Another start, another advanced lesson for Tigers rookie Beau Brieske

Detroit News

Houston — Every start for rookie Beau Brieske these days is like a master’s seminar in pitching.

“It’s kind of like learning the recipe,” he said. “Learning what hitters at this level are trying to do to you.”

His third class was Friday night and it was conducted by the Houston Astros. The primary lesson — expect the unexpected. In his first two starts, neither the Rockies nor Dodgers were especially aggressive against his mid-90s fastball.

The Astros were hunting it right out of the gate.

“They came in with a good plan,” said Brieske, who gave up three runs on back-to-back home runs in the second inning of the Tigers’ 3-2 loss. “They were jumping my fastball, which surprised me a little bit because the last two outings I didn’t have guys being as aggressive on the heater. But the Astros were ambushing it.

“And I was babying my change-up early in the game. I started to get a better feel for it which allowed me to open up the rest of my arsenal.”

Brieske knew something was amiss in the first inning when Astros hitters fouled off 10 of his 24 pitches. To the hitters, it felt like they were just missing. Different interpretation for Brieske.

“What that tells me, it goes back to what I said about babying my change-up,” he said. “If I am finishing that pitch a little better, it’s going to be harder for them to stay on both the change-up and heater. But also, when I started doing that from the third inning on and landing my breaking balls — when you start landing breaking balls, that gives the hitter another thought which opens up my best two pitches (fastball and change-up).”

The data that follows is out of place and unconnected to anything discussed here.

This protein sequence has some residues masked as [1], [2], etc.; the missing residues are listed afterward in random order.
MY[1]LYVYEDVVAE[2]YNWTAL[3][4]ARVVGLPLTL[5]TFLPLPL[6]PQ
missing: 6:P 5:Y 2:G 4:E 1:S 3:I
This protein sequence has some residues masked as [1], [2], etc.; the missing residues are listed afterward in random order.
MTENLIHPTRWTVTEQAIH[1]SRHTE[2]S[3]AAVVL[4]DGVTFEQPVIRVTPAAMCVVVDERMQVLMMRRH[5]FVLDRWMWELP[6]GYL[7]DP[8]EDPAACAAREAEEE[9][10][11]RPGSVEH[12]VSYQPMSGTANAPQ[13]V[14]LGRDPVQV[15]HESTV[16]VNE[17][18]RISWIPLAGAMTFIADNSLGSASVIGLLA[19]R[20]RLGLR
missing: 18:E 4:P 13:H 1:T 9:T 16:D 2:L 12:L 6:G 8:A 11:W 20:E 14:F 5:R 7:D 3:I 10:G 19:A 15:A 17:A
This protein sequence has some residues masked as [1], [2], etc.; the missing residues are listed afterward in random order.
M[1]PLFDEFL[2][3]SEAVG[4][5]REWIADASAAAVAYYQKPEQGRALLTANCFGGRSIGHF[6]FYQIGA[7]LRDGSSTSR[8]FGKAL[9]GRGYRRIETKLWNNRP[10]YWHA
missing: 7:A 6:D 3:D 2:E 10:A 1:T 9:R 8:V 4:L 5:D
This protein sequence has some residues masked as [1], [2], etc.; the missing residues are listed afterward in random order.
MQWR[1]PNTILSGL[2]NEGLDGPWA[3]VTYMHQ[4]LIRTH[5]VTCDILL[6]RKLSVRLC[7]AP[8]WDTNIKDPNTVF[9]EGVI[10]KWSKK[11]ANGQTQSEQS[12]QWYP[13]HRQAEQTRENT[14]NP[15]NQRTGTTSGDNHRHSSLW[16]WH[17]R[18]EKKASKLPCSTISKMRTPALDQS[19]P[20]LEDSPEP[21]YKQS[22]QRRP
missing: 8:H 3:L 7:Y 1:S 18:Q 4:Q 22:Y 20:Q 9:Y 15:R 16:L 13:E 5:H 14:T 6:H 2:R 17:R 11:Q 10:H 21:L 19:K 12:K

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Objective: Establish the breaking ball, either the curve or slider, early. Case in point:

With two outs in the second inning, Astros shortstop Jeremy Pena was credited with a double when his bloop to shallow left fell in front of left fielder Willi Castro. Brieske threw the next hitter, Chas McCormick, a well-located 95-mph fastball up and in.

And McCormick was all over it, crushed into the boxes in left center.

“It felt like it was a decent pitch, but maybe the wrong pitch,” Brieske said. “I have to start landing breaking balls in the zone. You have to make them respect it.”

Martin Maldonado followed with a solo home run to right field, also off a fastball. That one chapped Brieske.

“I threw him a first-pitch slider, swing and miss, good pitch,” he said. “Then I threw him another slider just off the plate and I had him leaning. Then I go heater away. If I go heater up and away, it works. He probably pops it up. If I go heater low and away, he probably rolls it over.

“But I went heater middle away and allowed him to get to it. That’s the mistakes you learn from. That’s the one that lost the game.”

Understand, Brieske pitched a strong game. If Pena’s blooper is correctly played, he’s out of the second inning in 12 pitches. He settled in and kept the Tigers in striking range. He has pitched at least five innings and allowed three runs or less in each of his first three big league starts.

The last Tiger to do that was Kyle Lobstein in 2014.

But every start is a fresh opportunity to learn and grow.

“I need to trust that what I have is good enough,” he said. “I just need to use it better. I need to execute it better. This is the first time I’m facing hitters at this level. The approach they have, the talent they have is something I need to adjust to.

“I held my own. I have held my own up here. But I also know I can be better. I just need to keep working.”

Twitter: @cmccosky

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